Nearly two-thirds of GCC banking customers would be prepared to move to a digital only bank, according to latest findings from EY.
Speaking at the Seamless Middle East forum at Dubai World Trade Centre this week, Andreas Skopal, MENA Financial Services Digital Advisory Lead at EY, shed light on the results from EY’s recent GCC Digital Banking Survey.
“According to our findings, 64 percent of GCC banking customers would feel comfortable switching to a digital only bank, and 75 percent would be willing to switch banks for a better digital (mobile and online) experience,” he said.
He went on to add that as a result of this, in addition to the rise of fintech startups appearing in the region, EY predicts that 50 percent of retail banking profits in the GCC could be at risk.
But it seems that banks are listening, and have woken up to the realisation of the fact that digital is the need of the hour in the last 12 months.
“62 percent of global banks expect to be ‘digitally mature’ in 2020, compared with just 19 percent in 2017,” said Skopal.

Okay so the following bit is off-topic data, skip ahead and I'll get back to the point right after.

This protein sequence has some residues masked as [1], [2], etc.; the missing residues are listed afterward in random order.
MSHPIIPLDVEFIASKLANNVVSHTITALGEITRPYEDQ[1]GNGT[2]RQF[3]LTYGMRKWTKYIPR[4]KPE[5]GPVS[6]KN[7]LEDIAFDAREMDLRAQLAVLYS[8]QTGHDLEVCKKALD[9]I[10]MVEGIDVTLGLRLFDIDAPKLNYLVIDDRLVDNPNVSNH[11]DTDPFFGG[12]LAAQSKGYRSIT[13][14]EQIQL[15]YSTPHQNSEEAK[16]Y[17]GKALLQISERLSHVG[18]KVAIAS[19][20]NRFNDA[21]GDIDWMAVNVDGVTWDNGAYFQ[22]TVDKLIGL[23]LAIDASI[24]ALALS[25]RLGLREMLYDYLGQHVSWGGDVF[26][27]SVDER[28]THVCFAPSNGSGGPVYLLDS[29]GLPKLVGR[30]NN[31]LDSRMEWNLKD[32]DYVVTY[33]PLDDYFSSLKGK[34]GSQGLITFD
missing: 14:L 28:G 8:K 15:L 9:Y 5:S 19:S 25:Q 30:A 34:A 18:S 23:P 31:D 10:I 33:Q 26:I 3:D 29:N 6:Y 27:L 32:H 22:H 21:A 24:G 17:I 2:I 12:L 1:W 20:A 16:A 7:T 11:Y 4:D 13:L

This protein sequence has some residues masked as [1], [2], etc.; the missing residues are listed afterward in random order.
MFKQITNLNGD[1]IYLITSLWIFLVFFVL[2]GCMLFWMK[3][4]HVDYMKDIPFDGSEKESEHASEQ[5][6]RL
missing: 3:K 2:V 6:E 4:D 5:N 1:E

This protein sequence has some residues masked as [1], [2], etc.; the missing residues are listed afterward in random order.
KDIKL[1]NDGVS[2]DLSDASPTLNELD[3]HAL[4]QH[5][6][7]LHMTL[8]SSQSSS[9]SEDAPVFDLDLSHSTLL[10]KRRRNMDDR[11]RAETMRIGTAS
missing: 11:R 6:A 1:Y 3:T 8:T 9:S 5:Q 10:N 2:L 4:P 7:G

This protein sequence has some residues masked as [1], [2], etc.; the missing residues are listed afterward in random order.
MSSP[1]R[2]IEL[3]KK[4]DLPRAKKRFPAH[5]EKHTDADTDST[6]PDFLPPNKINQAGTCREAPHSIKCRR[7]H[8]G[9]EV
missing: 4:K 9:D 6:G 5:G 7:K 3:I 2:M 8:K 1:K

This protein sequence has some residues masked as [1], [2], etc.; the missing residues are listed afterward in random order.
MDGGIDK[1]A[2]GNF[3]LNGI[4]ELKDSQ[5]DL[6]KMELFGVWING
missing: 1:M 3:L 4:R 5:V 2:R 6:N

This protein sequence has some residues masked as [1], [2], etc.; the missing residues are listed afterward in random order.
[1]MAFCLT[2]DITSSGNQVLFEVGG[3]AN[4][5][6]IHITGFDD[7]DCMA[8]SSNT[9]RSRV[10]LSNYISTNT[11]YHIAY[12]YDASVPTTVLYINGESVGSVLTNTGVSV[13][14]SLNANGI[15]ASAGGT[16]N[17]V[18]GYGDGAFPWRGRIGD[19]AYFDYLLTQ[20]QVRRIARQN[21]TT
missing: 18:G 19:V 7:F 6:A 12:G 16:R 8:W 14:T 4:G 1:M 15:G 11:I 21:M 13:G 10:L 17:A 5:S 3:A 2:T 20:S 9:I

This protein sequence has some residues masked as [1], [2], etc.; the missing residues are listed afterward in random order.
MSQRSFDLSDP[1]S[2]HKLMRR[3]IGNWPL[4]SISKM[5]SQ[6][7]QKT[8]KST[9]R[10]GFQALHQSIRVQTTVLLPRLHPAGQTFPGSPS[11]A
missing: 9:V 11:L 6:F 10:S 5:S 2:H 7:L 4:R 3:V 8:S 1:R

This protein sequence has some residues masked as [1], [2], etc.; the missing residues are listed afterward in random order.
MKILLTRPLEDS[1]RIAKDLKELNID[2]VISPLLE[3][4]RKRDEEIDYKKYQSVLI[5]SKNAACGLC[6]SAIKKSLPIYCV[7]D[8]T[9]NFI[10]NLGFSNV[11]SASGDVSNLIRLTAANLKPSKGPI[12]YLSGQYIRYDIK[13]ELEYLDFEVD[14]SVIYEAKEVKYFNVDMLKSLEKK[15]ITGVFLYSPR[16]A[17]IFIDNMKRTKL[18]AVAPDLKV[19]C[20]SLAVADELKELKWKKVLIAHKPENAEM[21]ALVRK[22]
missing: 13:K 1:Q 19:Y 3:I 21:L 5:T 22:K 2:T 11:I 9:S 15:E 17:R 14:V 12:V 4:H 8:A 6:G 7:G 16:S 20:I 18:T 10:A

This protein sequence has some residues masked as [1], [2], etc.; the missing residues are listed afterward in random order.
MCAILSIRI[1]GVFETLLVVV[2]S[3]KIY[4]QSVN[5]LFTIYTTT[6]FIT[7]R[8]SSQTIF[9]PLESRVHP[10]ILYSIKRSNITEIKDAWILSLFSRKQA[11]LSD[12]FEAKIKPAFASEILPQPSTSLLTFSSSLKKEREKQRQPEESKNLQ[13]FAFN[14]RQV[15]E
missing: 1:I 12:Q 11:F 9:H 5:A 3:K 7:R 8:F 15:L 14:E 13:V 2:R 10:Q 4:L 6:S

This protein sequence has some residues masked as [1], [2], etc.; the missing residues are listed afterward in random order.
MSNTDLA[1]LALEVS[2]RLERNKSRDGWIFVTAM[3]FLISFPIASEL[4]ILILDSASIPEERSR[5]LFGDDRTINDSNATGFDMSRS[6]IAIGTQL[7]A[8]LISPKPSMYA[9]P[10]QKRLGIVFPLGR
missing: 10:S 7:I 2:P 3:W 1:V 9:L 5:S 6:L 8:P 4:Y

In the GCC, EY found that 82 percent of financial institutions plan to undergo “digital transformation and fintech collaboration” within the next 12 to 18 months, according to a 2017 study. In the UAE specifically, 23 percent of financial institutions expect to partner with fintechs in the near future.
“We’re now seeing a huge transition in the focus of partnerships between fintechs and banks,” said Skopal. “Previously, banks utilised fintech capabilities to enhance the on boarding process of customers, but we’re now seeing this move much more into the end to end experience – including the adoption of video and chatbot technologies, giving customers the essential capabilities to enable them access to services through mobile means rather than the branch.”
Encouraging a healthy and vibrant fintech ecosystem in the GCC is vital to enhancing these partnerships further, he added, and offered his own take on the key enablers to make this possible.
“It’s crucial that SMEs and startups are given access to capital if this is ecosystem is to be a success, as they need the capacity to test their solutions – and at times, fail – if they are to learn,” he said. “As things stand, only 95 percent of SMEs have access to sufficient capital.”